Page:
The head of Bolivian Senate Jeanine Añez has been sworn in as the interim president on Tuesday, November 12, following former President Evo Morales' and the vice president's resignation. Añez declared herself as the appropriate leader to step into the role based on a constitutional clause, with opposition only from Morales' MAS party. Members of the party called the appointment illegitimate. It is uncertain as to whether opposition protests will continue.
Morales' supporters, however, have participated in protests in opposition to his resignation with calls for civil war in Cochabamba and La Paz. Further, indigenous Bolivians have called for an indefinite strike on Monday, November 11, and thousands marched from El Alto to La Paz on Tuesday, to protest what they are calling a coup d'état against former President Morales. Groups also sought to protest anti-indigenous sentiments, which they claim the right-wing party now in control has diffused by removing from the Legislative Assembly the Whipala flag, used to represent rural and indigenous communities chambers. Upon arrival to La Paz, they concentrated in Plaza San Francisco in the city's historic center. Additional protests, including spontaneous ones, are to be expected daily in other urban centers and across La Paz, including Plaza San Francisco.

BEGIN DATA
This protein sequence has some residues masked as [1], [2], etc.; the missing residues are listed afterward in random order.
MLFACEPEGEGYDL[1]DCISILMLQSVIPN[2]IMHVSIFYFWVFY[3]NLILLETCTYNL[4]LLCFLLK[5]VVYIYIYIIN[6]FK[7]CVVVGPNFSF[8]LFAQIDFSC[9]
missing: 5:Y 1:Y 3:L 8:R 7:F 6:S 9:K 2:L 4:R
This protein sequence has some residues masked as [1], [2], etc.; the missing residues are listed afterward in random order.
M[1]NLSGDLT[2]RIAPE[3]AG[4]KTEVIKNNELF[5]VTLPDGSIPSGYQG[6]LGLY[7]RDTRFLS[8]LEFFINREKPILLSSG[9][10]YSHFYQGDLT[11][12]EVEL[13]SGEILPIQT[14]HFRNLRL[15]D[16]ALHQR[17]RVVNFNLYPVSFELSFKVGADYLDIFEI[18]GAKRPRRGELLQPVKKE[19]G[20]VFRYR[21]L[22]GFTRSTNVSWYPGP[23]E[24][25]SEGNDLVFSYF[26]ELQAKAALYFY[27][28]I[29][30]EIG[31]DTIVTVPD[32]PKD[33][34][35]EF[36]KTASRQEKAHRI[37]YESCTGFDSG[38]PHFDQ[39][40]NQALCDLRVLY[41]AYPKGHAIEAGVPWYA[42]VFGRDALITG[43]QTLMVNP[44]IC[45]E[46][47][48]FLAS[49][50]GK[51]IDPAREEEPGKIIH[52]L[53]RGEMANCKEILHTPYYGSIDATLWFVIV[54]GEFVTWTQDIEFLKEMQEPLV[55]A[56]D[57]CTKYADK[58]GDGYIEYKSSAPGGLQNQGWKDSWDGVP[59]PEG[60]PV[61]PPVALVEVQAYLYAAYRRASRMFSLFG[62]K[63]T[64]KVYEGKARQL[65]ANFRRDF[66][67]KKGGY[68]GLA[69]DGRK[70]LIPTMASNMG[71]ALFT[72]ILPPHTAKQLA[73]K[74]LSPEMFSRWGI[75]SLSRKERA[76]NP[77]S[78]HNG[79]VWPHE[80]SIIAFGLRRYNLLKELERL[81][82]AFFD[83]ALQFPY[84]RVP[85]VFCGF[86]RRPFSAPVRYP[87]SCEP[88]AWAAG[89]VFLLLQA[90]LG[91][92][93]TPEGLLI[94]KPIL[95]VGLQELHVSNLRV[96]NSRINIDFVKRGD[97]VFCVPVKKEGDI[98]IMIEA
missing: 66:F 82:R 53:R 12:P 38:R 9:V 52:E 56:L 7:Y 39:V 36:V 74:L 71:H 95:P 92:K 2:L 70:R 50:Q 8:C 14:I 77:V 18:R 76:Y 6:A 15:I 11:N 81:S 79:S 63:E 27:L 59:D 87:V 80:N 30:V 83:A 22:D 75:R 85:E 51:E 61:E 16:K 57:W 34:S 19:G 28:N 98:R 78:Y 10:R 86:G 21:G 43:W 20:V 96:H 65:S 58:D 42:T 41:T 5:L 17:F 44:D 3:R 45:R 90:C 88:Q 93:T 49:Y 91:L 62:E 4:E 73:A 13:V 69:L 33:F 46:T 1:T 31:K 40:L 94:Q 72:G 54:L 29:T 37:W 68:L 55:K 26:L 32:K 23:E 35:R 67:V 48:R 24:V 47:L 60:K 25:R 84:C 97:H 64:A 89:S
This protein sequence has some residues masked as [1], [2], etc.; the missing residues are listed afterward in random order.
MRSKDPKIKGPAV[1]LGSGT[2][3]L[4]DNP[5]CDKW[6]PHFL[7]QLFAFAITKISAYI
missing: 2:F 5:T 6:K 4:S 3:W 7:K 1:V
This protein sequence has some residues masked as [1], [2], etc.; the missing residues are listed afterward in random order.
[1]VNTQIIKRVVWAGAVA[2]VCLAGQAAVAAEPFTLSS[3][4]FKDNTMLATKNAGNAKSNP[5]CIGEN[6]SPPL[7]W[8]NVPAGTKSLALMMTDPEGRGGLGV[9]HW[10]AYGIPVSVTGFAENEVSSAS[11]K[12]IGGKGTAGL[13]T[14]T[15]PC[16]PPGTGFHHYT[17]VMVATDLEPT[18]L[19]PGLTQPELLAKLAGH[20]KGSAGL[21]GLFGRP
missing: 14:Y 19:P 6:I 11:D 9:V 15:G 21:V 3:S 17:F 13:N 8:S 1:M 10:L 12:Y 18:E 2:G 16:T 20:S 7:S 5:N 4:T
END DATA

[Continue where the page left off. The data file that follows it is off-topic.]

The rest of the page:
The US Department of State has asked family members of government employees to leave Bolivia due to the ongoing uncertainty. It also warned American citizens against traveling to Bolivia and said the US government had limited ability to provide emergency services. These announcements indicate a low expectation that the situation will normalize in the coming several days. The hope is that Añez and the legislature will announce dates for another election soon.
A heightened security presence and transportation disruptions are expected at all demonstrations. Clashes cannot be ruled out.
Former President Morales resigned on Sunday, November 10, following weeks of protests organized by opposition political organizations. Tensions have been high in the country since the Supreme Electoral Tribunal of Bolivia (TSE) halted its provisionary vote count on October 20 after 83 percent of the ballot was completed. Initial results indicated that President Evo Morales was short of securing the 10-percentage point lead needed to prevent a runoff election. However, on October 21, the TSE updated the count, indicating that President Evo Morales secured 47.08 percent of the vote against his primary rival Carlos Mesa, who received 35.51 percent, preventing a runoff. Political opposition supporters are accusing the TSE of manipulating the vote in favor of Morales.
Individuals are advised to avoid traveling to La Paz until the situation normalizes.
Travelers in La Paz and across Bolivia are advised to monitor developments to the situation, avoid all demonstrations due to the risk of violence, prepare for disruptions to transportation and business in demonstration- and strike-affected areas, and adhere to any instructions issued by the local authorities and their home governments.
Copyright and Disclaimer